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Earth Matters: Giants among us (silkworm moths, that is)

  • A polyphemus moth reared from eggs at the Hitchcock Center for the Environment. Joshua Rose

  • ROSY MAPLE MOTH Joshua Ros

  • LUNA MOTH JOSHUA ROSE

  • IO MOTH JOSHUA ROSE



For the Gazette
Friday, October 06, 2017

Being a naturalist means regularly receiving messages asking “What is this thing?”

I received one on June 1 from a fellow Hampshire Bird Club member. Her husband was doing tree work on a town common, and photographed a huge moth nearby. I recognized it as a polyphemus moth (Antheraea polyphemus), a member of the family Saturniidae, the giant silkworm moths.

Some of the largest moths in the world are saturniids, including the Hercules moth of New Guinea and Australia, with a wingspan reaching 11 inches. (For fans of monster flicks: I’m sure Godzilla’s rival Mothra belongs to this family.) Roughly 75 different saturniid species live in the U.S., including some of our best-known and most popular moths and caterpillars. This includes the luna moth, the great green beauty with long tails on its hindwings; the hickory horned devil, the huge and frightening-looking caterpillar of the regal moth and the Io moth, whose caterpillars are covered with stinging spines, and whose adult bears wing-spots that mimic the eyes of an owl.

The rosy maple moth is a smaller species distinguished by the adult’s lovely pink and yellow coloration.

The adults of giant silkworm moths mostly fly in the late spring and early summer. They fly for only a few weeks, mating and laying eggs, then dying. The eggs hatch after a couple of weeks, and the caterpillars spend the summer binge-eating, growing as fast and fat as possible. Then the caterpillars spin cocoons and pupate through the winter, emerging as adult moths the following May or June.

The cocoon is indeed made of silk, not as high-quality as the true silkworms (family Bombycidae), but some communities in Asia do harvest it from wild cocoons or non-commercially rear species like the Atlas moth.

The adults’ flight season is short for a surprising reason: They never eat. They survive for their entire pupation and adulthood on fat stored up by the caterpillar. In this way they parallel mayflies (very short-lived but beautiful insects that emerge in spring), but the slender-bodied mayfly’s larva can only store up enough fat to survive for a couple of days, whereas the giant silkworm moths — lunas can grow to more than 22 grams, and Atlases can exceed 25 grams — have round, fat bodies which sustain some adults for over a week.

Saturniids are sadly rarer than they once were. Some of their decline is due to habitat loss and pesticides, but one extra factor hit the saturniids especially hard. Around 1906, the parasitic fly Compsilura concinnata was hastily introduced to the U.S. in an attempt to control gypsy moths.

Unfortunately, it was not sufficiently tested to make sure they’d only kill gypsy moths. The saturniid caterpillars’ large sizes and lengthy larval stage makes them an especially tempting target; such attacks are their main source of mortality. Many naturalists, concerned about the giant silkworms’ steep decline, now gather eggs from wild moths, hatch and rear the caterpillars in captivity, keep them as safe as possible from Compsilura and other natural enemies, and then release the adults to bolsters wild populations.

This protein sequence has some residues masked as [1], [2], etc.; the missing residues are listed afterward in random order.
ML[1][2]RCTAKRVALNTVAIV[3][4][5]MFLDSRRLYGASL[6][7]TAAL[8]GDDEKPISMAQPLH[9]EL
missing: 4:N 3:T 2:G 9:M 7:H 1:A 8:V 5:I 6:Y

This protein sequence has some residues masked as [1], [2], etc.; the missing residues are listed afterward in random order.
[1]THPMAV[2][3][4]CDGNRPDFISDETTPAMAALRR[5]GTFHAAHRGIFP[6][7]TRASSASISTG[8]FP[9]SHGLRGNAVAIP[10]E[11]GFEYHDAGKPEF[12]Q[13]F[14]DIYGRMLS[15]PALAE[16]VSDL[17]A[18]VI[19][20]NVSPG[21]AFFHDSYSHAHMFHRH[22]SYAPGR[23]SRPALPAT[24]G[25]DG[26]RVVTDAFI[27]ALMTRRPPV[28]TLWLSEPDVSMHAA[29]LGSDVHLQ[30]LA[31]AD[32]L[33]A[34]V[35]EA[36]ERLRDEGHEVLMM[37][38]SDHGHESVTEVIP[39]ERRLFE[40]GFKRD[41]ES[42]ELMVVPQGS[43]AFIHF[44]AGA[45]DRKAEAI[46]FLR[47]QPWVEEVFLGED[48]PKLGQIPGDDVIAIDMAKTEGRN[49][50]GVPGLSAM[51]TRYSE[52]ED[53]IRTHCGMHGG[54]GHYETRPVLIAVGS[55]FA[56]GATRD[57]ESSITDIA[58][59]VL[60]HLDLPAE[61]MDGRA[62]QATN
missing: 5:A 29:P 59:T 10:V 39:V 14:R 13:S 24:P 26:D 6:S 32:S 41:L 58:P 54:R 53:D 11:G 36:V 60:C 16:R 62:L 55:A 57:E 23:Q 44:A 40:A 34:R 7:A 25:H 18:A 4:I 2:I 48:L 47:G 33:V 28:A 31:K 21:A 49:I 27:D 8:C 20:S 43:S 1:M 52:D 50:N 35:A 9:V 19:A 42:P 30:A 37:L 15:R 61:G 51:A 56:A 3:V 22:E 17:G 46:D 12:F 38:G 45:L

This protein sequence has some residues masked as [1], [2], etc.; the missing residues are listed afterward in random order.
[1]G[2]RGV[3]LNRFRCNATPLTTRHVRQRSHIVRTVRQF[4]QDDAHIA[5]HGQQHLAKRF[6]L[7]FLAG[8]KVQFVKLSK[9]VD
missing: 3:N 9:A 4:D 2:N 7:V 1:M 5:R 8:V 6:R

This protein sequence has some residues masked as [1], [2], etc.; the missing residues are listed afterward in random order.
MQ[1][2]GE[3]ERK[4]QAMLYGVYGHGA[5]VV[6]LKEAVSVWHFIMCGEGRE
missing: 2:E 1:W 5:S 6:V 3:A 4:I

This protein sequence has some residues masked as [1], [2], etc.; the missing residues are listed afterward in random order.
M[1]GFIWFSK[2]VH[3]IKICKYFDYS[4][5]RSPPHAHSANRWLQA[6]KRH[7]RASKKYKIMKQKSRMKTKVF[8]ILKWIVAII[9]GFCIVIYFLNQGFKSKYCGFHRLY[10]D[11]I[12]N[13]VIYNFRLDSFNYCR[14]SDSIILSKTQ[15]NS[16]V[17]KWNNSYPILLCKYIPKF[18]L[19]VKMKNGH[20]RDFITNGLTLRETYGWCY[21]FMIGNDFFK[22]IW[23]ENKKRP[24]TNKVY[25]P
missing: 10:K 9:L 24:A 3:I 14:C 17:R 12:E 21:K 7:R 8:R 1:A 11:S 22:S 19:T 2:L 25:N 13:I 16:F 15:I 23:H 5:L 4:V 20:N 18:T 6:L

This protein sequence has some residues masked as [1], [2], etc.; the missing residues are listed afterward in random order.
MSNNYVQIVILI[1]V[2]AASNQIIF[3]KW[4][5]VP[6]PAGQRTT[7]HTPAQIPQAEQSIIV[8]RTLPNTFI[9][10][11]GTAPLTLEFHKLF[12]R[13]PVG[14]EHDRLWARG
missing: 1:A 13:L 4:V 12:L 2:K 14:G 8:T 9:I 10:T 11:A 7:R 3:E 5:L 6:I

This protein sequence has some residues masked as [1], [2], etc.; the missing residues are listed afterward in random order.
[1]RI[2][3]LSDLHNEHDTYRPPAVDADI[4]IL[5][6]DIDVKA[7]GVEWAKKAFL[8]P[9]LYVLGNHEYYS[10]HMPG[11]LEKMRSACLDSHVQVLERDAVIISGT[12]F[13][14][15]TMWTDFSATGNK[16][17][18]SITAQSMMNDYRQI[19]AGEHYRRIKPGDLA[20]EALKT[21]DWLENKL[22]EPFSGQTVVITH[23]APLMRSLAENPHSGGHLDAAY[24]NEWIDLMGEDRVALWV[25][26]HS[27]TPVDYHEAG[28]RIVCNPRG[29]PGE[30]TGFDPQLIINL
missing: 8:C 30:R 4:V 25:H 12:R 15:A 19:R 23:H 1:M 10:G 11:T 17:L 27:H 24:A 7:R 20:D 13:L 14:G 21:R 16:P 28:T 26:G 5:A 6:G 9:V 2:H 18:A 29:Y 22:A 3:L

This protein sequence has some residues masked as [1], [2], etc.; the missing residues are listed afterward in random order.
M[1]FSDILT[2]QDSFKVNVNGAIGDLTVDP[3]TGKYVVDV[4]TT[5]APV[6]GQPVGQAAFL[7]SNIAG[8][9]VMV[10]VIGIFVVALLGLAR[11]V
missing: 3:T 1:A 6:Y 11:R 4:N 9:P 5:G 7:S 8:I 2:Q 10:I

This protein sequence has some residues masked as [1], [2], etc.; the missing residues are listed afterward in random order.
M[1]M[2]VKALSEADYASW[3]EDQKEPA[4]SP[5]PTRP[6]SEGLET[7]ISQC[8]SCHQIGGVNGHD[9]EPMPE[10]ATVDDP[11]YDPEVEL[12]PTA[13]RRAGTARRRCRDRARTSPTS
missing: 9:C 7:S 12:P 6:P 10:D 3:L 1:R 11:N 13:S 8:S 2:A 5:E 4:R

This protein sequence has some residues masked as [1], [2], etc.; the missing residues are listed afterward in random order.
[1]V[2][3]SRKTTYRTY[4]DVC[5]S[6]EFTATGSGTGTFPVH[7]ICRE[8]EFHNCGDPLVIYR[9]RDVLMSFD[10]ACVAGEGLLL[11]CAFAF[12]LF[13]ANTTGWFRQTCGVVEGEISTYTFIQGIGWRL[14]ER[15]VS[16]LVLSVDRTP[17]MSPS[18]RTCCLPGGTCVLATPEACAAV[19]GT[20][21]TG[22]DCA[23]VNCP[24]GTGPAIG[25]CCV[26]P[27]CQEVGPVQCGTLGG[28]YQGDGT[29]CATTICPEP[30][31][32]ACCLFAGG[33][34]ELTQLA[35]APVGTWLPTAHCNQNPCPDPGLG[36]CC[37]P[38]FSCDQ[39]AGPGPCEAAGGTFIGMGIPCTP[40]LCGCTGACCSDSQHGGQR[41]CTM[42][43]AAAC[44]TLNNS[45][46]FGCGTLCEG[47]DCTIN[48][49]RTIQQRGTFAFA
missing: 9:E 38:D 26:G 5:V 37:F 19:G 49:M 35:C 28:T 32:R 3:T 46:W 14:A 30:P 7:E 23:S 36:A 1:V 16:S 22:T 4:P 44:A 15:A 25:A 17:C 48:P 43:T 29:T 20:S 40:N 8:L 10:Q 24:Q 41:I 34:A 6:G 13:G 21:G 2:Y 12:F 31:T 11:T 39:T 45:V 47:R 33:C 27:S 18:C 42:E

When my friend sent me the polyphemus photo, and mentioned that her husband was concerned that the moth might get injured, I went to relocate it to a safer location. I scooped it up in a box with a few nearby leaves. It fluttered as my wife and I looked at it, and I was worrying that it would damage its already worn-looking wings, so I put it in a dark closet to calm down. It was vulnerable to birds and other predators during daylight, so I kept it inside all day, and released it by our front door after dark.

The next morning I found the moth’s disembodied wings by our front door. Apparently it was already too old to fly away, having already burned off most of its fat reserves, so it remained by our house all night, and was probably nabbed by our local eastern phoebes around sunrise.

But the story didn’t end there! The day before, I took the moth out of the closet to show my children, and discovered that she had laid eggs on the leaves! I contacted Hitchcock Center naturalists Jessica Schultz and Ted Watt, who expressed interest in adopting the eggs and rearing the caterpillars. I dropped off the eggs a few days later, and put Watt and Schultz in touch with a friend who was experienced at rearing silkworms and could tell them what to do. Just 11 days later, the caterpillars hatched, spent the summer pigging out on oak leaves, and started disappearing into cocoons before the end of July. Apparently some may have jumped the gun and already emerged as adult moths; maybe the Center’s lobby was a bit too warm for the cocoons and fooled them into thinking it was already spring. But that message back in June led to a whole summer of caterpillars, cocoons and moths in the Hitchcock Center. So next May, be on the lookout for these massive moths, and perhaps you’ll wind up raising your own brood of giant silkworms!

Joshua Rose is a naturalist who lives in Amherst. He is a Hitchcock Center member and a board member of the Hampshire Bird Club; he regularly leads programs for local nature-oriented groups.

Earth Matters, written by staff and associates of the Hitchcock Center for the Environment at 845 West St, Amherst, appears every other week. For more information go to www.hitchcockcenter.org, call 256-6006 or write to column@hitchcockcenter.org.